City FFP al­le­ga­tions ex­am­ined by Uefa of­fi­cials

Euro­pean gov­ern­ing body looks into whether the club acted dis­hon­estly

The Irish Times - Sports Weekend - - SOCCER - DAVID CONN

Uefa of­fi­cials are ex­am­in­ing the al­le­ga­tions made against Man­ches­ter City based on the “Foot­ball Leaks” of the club’s in­ter­nal emails, to see whether the club may have con­ducted it­self dis­hon­estly or sought to il­le­git­i­mately evade fi­nan­cial fair play (FFP) rules.

Co-op­er­a­tion is un­der­stood to have been sought from the Foot­ball As­so­ci­a­tion and Premier League, who in ef­fect take joint re­spon­si­bil­ity for work­ing with English clubs to meet the re­quire­ments of Uefa’s li­cense.

No ac­tual in­ves­ti­ga­tion into City is un­der­stood to have yet been started, and the club has not been for­mally con­tacted with ques­tions.

Al­le­ga­tions by the Ger­man mag­a­zine Der Spiegel, that City cheated and pre­sented a “tis­sue of lies” to com­ply with Uefa’s FFP rules, which lim­ited losses to ¤45 mil­lion (£40 mil­lion) in to­tal in the 2011-12 and 2012-13 sea­sons, fo­cused on a se­ries of de­vices ap­par­ently re­vealed by the emails.

They in­cluded the al­leged pay­ment to City’s then-man­ager, Roberto Mancini, of £1.75 mil­lion for con­sul­tancy ser­vices, from Al Jazira, the Abu Dhabi club owned by City’s owner Sheikh Man­sour bin Zayed, more than the £1.45 mil­lion, ex­clud­ing bonuses and in­cen­tives, Mancini was be­ing paid by City them­selves.

Der Spiegel also al­leged that FFP rules were cheated by Sheikh Man­sour pay­ing the ma­jor­ity of the spon­sor­ship by the Abu Dhabi air­line Eti­had; and by City sell­ing image rights of play­ers to a com­pany, Ford­ham Sports Man­age­ment, to move wage spend­ing off the books.

Al­le­ga­tions

City’s stance, main­tained through­out, was not to re­spond to the sub­stance of the al­le­ga­tions. The club is­sued only one state­ment which it­self al­leged that the emails, re­ported over four days by Der Spiegel, were ob­tained by hack­ing or theft, and pre­sented only part of the pic­ture. “We will not be pro­vid­ing any com­ment on out of con­text ma­te­ri­als pur­port­edly hacked or stolen,” the state­ment said. “. . . The at­tempt to dam­age the club’s rep­u­ta­tion is or­gan­ised and clear.”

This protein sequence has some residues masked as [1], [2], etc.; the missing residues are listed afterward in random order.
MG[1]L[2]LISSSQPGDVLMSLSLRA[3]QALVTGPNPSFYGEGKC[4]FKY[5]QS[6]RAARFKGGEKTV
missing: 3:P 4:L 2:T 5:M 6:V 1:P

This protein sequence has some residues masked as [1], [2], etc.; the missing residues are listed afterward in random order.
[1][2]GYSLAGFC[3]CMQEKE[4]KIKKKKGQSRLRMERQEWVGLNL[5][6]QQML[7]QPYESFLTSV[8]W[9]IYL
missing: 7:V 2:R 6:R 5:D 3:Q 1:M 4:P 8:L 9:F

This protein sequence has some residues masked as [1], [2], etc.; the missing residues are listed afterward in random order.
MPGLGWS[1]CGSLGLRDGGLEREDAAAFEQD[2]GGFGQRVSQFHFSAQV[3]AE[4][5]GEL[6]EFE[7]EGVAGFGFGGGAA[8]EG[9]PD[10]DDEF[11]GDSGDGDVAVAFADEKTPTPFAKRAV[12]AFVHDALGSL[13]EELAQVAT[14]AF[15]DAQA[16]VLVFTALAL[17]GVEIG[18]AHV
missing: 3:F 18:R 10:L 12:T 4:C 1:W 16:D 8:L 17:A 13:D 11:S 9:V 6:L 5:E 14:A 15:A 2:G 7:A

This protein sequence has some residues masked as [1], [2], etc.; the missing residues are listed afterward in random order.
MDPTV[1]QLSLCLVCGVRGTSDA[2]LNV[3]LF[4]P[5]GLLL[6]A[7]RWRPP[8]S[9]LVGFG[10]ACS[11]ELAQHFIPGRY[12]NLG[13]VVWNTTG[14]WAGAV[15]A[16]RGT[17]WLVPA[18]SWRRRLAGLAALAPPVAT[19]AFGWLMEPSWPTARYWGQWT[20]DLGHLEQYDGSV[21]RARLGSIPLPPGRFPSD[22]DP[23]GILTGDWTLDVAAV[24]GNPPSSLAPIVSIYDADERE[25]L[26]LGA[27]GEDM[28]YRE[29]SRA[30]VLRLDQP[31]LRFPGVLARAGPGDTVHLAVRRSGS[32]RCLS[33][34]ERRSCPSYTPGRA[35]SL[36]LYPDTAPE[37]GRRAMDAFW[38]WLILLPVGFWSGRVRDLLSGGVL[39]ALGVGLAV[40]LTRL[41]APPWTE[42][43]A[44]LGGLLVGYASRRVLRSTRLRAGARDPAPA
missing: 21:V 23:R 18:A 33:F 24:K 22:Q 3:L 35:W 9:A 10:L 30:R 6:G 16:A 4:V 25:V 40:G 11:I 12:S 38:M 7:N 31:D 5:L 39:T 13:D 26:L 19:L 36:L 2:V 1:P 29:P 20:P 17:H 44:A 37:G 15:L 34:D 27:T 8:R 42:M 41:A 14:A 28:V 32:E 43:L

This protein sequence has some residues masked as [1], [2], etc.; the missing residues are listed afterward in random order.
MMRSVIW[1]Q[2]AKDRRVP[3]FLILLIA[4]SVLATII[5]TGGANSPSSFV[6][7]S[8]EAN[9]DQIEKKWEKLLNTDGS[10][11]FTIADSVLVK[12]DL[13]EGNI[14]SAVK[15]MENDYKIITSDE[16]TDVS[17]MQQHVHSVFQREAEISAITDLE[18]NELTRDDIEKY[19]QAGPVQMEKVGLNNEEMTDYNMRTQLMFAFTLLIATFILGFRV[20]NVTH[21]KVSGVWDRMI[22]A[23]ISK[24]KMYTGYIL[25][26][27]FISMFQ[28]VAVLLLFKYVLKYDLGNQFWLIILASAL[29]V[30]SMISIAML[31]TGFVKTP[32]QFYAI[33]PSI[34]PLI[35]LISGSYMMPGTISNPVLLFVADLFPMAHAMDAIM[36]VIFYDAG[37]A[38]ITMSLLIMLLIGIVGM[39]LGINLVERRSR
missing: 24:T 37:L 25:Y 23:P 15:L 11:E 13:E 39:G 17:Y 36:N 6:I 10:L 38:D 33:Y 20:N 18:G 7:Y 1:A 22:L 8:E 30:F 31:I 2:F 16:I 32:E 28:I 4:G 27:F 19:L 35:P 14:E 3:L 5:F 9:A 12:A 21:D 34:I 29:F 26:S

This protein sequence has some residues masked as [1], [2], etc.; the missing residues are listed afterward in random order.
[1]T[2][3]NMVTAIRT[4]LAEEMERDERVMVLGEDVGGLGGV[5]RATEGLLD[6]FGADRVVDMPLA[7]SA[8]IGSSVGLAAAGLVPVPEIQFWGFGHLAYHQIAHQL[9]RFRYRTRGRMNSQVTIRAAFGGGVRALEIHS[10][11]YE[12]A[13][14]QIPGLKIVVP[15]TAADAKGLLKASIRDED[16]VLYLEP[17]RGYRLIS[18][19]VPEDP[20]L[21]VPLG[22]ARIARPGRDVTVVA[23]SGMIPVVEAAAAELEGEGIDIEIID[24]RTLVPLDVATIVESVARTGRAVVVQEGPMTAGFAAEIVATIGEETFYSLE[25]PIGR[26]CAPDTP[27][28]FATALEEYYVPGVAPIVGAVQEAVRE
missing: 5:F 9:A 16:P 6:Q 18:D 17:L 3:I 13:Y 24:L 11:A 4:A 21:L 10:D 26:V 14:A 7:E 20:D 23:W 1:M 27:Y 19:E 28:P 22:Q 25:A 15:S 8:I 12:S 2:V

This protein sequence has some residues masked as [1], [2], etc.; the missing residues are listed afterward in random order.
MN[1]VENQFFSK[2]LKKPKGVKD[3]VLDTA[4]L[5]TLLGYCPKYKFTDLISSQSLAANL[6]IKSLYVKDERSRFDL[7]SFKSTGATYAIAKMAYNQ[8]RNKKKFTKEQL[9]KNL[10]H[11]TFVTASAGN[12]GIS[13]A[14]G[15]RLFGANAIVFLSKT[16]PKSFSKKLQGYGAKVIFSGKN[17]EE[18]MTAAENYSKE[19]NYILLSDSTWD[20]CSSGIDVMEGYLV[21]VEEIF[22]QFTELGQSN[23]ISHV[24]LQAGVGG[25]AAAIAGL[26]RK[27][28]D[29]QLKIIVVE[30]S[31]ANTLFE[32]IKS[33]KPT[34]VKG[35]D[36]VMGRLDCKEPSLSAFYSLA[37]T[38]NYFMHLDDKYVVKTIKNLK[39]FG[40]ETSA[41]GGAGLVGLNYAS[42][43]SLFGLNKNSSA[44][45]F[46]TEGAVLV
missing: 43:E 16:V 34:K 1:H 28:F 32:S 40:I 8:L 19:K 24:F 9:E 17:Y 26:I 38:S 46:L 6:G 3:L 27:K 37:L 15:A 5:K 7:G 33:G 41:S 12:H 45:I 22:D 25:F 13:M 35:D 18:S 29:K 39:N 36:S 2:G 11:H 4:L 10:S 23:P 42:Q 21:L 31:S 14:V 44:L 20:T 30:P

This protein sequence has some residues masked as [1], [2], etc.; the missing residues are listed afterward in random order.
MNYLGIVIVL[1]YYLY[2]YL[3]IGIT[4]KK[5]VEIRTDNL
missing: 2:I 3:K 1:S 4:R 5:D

Der Spiegel has cited an anony­mous op­er­a­tor of the Foot­ball Leaks op­er­a­tion, given the pseu­do­nym John, whom it quoted say­ing in­ter­nal emails from City, Fifa, Wolves and other clubs and or­gan­i­sa­tions cited dur­ing their se­ries were not ob­tained by hack­ing but from his good sources in foot­ball. The Guardian has not had ac­cess to the Foot­ball Leaks emails or been able to ver­ify them.

Uefa of­fi­cials and the mem­bers of its club fi­nan­cial con­trol body’s in­ves­ti­ga­tory cham­ber have read and dis­cussed the al­le­ga­tions, and are un­der­stood to have formed pre­lim­i­nary views of some el­e­ments from their own knowl­edge.

The ar­range­ment with Ford­ham ap­pears un­likely to have any con­se­quences for City now, be­cause – ac­cord­ing to sev­eral sources with knowl­edge of the process – the club dis­closed the de­tails of it to Uefa at the time, af­ter Uefa asked ques­tions about the fig­ures stated in the ac­counts. Uefa of­fi­cials are un­der­stood to have ex­am­ined the deal then, and de­cided not to al­low it as a re­duc­tion of the wage bill. City had de­clared in their ac­counts £25 mil­lion re­ceived from sell­ing image rights, and were known then to have been in­dig­nant Uefa had not ac­cepted it as le­git­i­mate in­come to off­set the losses.

In­ter­nal emails

The al­le­ga­tion Sheikh Man­sour him­self paid the bulk of the Eti­had spon­sor­ship, which was based on in­ter­nal emails of City of­fi­cials, has been de­nied of­fi­cially by Eti­had. Uefa has never taken is­sue with the Eti­had spon­sor­ship it­self, con­clud­ing that the air­line’s pay­ment was “fair value” for hav­ing its name on the club’s shirt and sta­dium, and was not an ar­ti­fi­cially in­flated sum to dis­guise in­vest­ment by Man­sour.

The al­leged salary ar­range­ments to Mancini, which look to have been a tax-sav­ing mech­a­nism with the money paid in Abu Dhabi to an off­shore ac­count, ap­pear to be the most dif­fi­cult for City to jus­tify. Der Spiegel’s cov­er­age said the con­tract was agreed when Mancini joined City in 2009, so be­fore the FFP rules came into force, and even if it were later re­lated to FFP, a £1.75 mil­lion an­nual re­duc­tion would have had neg­li­gi­ble im­pact on City’s ef­forts to meet the break-even tar­get. It does, how­ever, leave the ques­tion of whether the Mancini con­tract, if it was in­deed struc­tured in that way, was proper ac­cord­ing to City’s gen­eral duty to dis­close all its spend­ing to the FA, Premier League and Uefa.

Al­though City have not com­mented, the fact that they pre­sented their au­dited and signed-off ac­counts with the nec­es­sary dec­la­ra­tions means that by def­i­ni­tion their stance is that they did com­ply with their re­spon­si­bil­i­ties and broke no rules. – Guardian

PHO­TO­GRAPH: GETTY IM­AGES

Ger­man mag­a­zine Der Spiegel has al­leged Man­ches­ter City cheated and pre­sented a “tis­sue of lies” to com­ply with Uefa’s FFP rules.

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